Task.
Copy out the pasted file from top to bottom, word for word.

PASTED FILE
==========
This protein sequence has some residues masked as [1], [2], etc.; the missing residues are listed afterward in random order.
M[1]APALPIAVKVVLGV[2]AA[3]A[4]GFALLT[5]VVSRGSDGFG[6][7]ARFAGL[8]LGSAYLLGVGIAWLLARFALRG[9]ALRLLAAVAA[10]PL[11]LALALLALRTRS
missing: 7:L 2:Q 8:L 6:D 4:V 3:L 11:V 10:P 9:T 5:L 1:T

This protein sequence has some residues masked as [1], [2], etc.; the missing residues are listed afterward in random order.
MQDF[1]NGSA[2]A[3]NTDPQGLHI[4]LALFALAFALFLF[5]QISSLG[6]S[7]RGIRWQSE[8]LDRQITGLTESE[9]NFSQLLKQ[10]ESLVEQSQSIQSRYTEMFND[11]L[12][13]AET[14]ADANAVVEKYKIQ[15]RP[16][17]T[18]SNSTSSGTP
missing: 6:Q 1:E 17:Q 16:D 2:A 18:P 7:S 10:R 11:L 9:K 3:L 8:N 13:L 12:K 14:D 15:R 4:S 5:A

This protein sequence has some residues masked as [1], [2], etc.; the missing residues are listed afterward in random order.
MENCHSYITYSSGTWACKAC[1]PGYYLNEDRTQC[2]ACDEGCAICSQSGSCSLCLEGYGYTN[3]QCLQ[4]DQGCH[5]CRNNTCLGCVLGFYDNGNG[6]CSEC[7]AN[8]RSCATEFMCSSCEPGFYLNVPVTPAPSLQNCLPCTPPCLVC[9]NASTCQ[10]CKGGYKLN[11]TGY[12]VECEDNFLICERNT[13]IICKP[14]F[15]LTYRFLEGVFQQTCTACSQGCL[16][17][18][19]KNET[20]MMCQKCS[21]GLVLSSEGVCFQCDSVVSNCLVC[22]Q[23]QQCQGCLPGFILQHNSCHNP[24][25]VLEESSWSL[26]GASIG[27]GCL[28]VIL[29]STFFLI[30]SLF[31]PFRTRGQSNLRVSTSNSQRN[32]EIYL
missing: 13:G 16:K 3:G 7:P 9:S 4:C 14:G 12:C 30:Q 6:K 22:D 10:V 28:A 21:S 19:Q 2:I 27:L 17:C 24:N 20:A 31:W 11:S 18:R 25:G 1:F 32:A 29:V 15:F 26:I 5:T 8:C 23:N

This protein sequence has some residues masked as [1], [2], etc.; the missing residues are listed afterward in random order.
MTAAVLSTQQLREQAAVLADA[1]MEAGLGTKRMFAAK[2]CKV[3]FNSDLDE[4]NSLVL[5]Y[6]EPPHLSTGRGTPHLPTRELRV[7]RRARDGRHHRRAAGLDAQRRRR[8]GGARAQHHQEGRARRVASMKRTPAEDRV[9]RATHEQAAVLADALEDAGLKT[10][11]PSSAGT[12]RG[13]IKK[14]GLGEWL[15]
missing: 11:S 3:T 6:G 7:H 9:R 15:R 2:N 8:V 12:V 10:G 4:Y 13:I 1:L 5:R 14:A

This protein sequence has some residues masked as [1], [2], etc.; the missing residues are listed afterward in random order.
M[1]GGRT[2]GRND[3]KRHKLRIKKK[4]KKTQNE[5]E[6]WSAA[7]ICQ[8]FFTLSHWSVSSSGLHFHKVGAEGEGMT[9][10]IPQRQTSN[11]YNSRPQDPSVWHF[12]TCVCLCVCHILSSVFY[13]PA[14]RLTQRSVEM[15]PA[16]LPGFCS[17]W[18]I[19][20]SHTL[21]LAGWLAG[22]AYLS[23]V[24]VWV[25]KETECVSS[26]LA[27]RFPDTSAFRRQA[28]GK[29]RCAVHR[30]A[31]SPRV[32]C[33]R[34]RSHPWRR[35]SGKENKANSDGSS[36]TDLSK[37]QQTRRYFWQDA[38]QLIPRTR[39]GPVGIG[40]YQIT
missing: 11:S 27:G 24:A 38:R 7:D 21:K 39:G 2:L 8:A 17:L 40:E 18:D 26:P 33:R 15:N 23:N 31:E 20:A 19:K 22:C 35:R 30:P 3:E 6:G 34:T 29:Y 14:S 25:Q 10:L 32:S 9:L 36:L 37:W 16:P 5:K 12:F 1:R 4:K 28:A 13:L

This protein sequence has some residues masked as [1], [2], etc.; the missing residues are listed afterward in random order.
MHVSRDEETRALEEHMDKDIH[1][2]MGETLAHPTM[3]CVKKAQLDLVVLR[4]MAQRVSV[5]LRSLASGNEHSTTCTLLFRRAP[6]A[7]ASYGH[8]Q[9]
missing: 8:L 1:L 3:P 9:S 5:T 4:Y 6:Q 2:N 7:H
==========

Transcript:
This protein sequence has some residues masked as [1], [2], etc.; the missing residues are listed afterward in random order.
M[1]APALPIAVKVVLGV[2]AA[3]A[4]GFALLT[5]VVSRGSDGFG[6][7]ARFAGL[8]LGSAYLLGVGIAWLLARFALRG[9]ALRLLAAVAA[10]PL[11]LALALLALRTRS
missing: 7:L 2:Q 8:L 6:D 4:V 3:L 11:V 10:P 9:T 5:L 1:T

This protein sequence has some residues masked as [1], [2], etc.; the missing residues are listed afterward in random order.
MQDF[1]NGSA[2]A[3]NTDPQGLHI[4]LALFALAFALFLF[5]QISSLG[6]S[7]RGIRWQSE[8]LDRQITGLTESE[9]NFSQLLKQ[10]ESLVEQSQSIQSRYTEMFND[11]L[12][13]AET[14]ADANAVVEKYKIQ[15]RP[16][17]T[18]SNSTSSGTP
missing: 6:Q 1:E 17:Q 16:D 2:A 18:P 7:S 10:R 11:L 9:K 3:L 8:N 13:L 12:K 14:D 15:R 4:S 5:A

This protein sequence has some residues masked as [1], [2], etc.; the missing residues are listed afterward in random order.
MENCHSYITYSSGTWACKAC[1]PGYYLNEDRTQC[2]ACDEGCAICSQSGSCSLCLEGYGYTN[3]QCLQ[4]DQGCH[5]CRNNTCLGCVLGFYDNGNG[6]CSEC[7]AN[8]RSCATEFMCSSCEPGFYLNVPVTPAPSLQNCLPCTPPCLVC[9]NASTCQ[10]CKGGYKLN[11]TGY[12]VECEDNFLICERNT[13]IICKP[14]F[15]LTYRFLEGVFQQTCTACSQGCL[16][17][18][19]KNET[20]MMCQKCS[21]GLVLSSEGVCFQCDSVVSNCLVC[22]Q[23]QQCQGCLPGFILQHNSCHNP[24][25]VLEESSWSL[26]GASIG[27]GCL[28]VIL[29]STFFLI[30]SLF[31]PFRTRGQSNLRVSTSNSQRN[32]EIYL
missing: 13:G 16:K 3:G 7:P 9:S 4:C 14:G 12:C 30:Q 6:K 22:D 10:V 28:A 21:S 19:Q 2:I 27:L 17:C 24:N 20:A 31:W 11:S 18:R 25:G 1:F 32:A 29:V 15:F 26:I 5:T 8:C 23:N

This protein sequence has some residues masked as [1], [2], etc.; the missing residues are listed afterward in random order.
MTAAVLSTQQLREQAAVLADA[1]MEAGLGTKRMFAAK[2]CKV[3]FNSDLDE[4]NSLVL[5]Y[6]EPPHLSTGRGTPHLPTRELRV[7]RRARDGRHHRRAAGLDAQRRRR[8]GGARAQHHQEGRARRVASMKRTPAEDRV[9]RATHEQAAVLADALEDAGLKT[10][11]PSSAGT[12]RG[13]IKK[14]GLGEWL[15]
missing: 11:S 3:T 6:G 7:H 9:R 15:R 2:N 8:V 12:V 10:G 4:Y 13:I 1:L 5:R 14:A

This protein sequence has some residues masked as [1], [2], etc.; the missing residues are listed afterward in random order.
M[1]GGRT[2]GRND[3]KRHKLRIKKK[4]KKTQNE[5]E[6]WSAA[7]ICQ[8]FFTLSHWSVSSSGLHFHKVGAEGEGMT[9][10]IPQRQTSN[11]YNSRPQDPSVWHF[12]TCVCLCVCHILSSVFY[13]PA[14]RLTQRSVEM[15]PA[16]LPGFCS[17]W[18]I[19][20]SHTL[21]LAGWLAG[22]AYLS[23]V[24]VWV[25]KETECVSS[26]LA[27]RFPDTSAFRRQA[28]GK[29]RCAVHR[30]A[31]SPRV[32]C[33]R[34]RSHPWRR[35]SGKENKANSDGSS[36]TDLSK[37]QQTRRYFWQDA[38]QLIPRTR[39]GPVGIG[40]YQIT
missing: 11:S 27:G 24:A 38:R 7:D 21:K 39:G 2:L 8:A 17:L 40:E 18:D 26:P 33:R 15:N 23:N 31:E 20:A 19:K 22:C 35:R 30:P 3:E 6:G 34:T 29:Y 14:S 25:Q 10:L 32:S 9:L 36:L 37:W 16:P 5:K 12:F 1:R 4:K 28:A 13:L

This protein sequence has some residues masked as [1], [2], etc.; the missing residues are listed afterward in random order.
MHVSRDEETRALEEHMDKDIH[1][2]MGETLAHPTM[3]CVKKAQLDLVVLR[4]MAQRVSV[5]LRSLASGNEHSTTCTLLFRRAP[6]A[7]ASYGH[8]Q[9]
missing: 8:L 1:L 3:P 9:S 5:T 4:Y 6:Q 2:N 7:H